We took a drive up Vancouver Island several days ago and came across an interesting display in a seaside park. It was an art display of sorts, but the first thing we came across was
a big, raw, rather uninspiring chunk of cedar or Douglas fir standing on a patch of grass. Just like this:
As we moved further along the display, we saw other chunks of wood also displayed but they looked like this:
Marvelous pieces of art appearing out of the most unassuming of raw materials. The creativity of the artist very apparent and stunning. And then we learned that the only tool allowed in this woodcarving contest was a chainsaw. Who would have thought that an instrument normally associated with rough cutting and big jobs could be used to such artistic effect!
It made me sit back and think about norms, preconceived notions, expectations and limitations. It made me think about looking at things in a different light. Why does that big log need to turn into lumber and not an exquisite sculpture? Why can’t that chainsaw, instead of chunking off slabs of wood, be wielded delicately by an artist?
There is a a leadership lesson in this as well. Do we look fully enough at the innate talents and inner gifts of each of our team members? Or do we see them as stereotypical of the roles they were hired into. For example can we see past the black and white analytical skills of an accountant to see a gifted communicator who may make a great sales representative?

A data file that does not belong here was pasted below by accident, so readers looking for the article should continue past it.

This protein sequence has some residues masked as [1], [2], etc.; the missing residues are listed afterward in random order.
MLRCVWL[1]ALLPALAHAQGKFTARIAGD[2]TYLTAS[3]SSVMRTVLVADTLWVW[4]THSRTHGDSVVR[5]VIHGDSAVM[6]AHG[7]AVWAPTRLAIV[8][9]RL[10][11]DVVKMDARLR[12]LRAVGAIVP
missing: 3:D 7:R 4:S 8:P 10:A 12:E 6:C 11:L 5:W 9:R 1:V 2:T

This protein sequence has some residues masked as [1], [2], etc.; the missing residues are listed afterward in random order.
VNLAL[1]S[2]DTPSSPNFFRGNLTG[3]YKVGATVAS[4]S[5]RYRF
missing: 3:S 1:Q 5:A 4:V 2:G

My favourite hire ever was a person recommended to me by a customer. At the time I was running the services team of a highly technical IT company, and I was sitting staring at the resume of an individual whose past experience was as a finishing carpenter, and before that a singer/songwriter. It was difficult to imagine that it would be worth the effort to interview this person to become a highly technical storage consultant but we did. There was just something about this person that screamed success that made us hire him and invest some training in him. Within three months he was billing enough to turn a profit, garnering customer praise, continuing to learn and earning regular increases. Over the years he has turned into one of the most valued consultants in the fields of business recovery services and data center design in the country. We saw past the log to the sculpture.
Likewise in our current team, one of our most lucrative positions to hire into has been our shipper/receiver position. This has an easier starting point as we are essentially looking for good people who fit our culture and from there we provide training, but we haven’t own people into a technical Client Services Manager, two team leaders within our Operations team and a highly valued, customer-oriented technical specialist on our sales team. I can’t imagine where we would be at if we hadn’t recognized the greatness in these people.
The other interesting thing to think about is the methods we choose to develop our people. When we look to the development of people do we look for creative new approaches? Just as the first person who picked up a chainsaw and saw it as an instrument of art, do we look at opportunities and activities as new instruments of development? I know I can try to think more laterally in this vein.
Overall I think what I’m trying to say here that whenever we are in a leadership role it is important that we are cognizant of what is trying to emerge in others … how are they trying to grow … and what tools we have available to us, conventional or alternative, that can help that inner greatness emerge.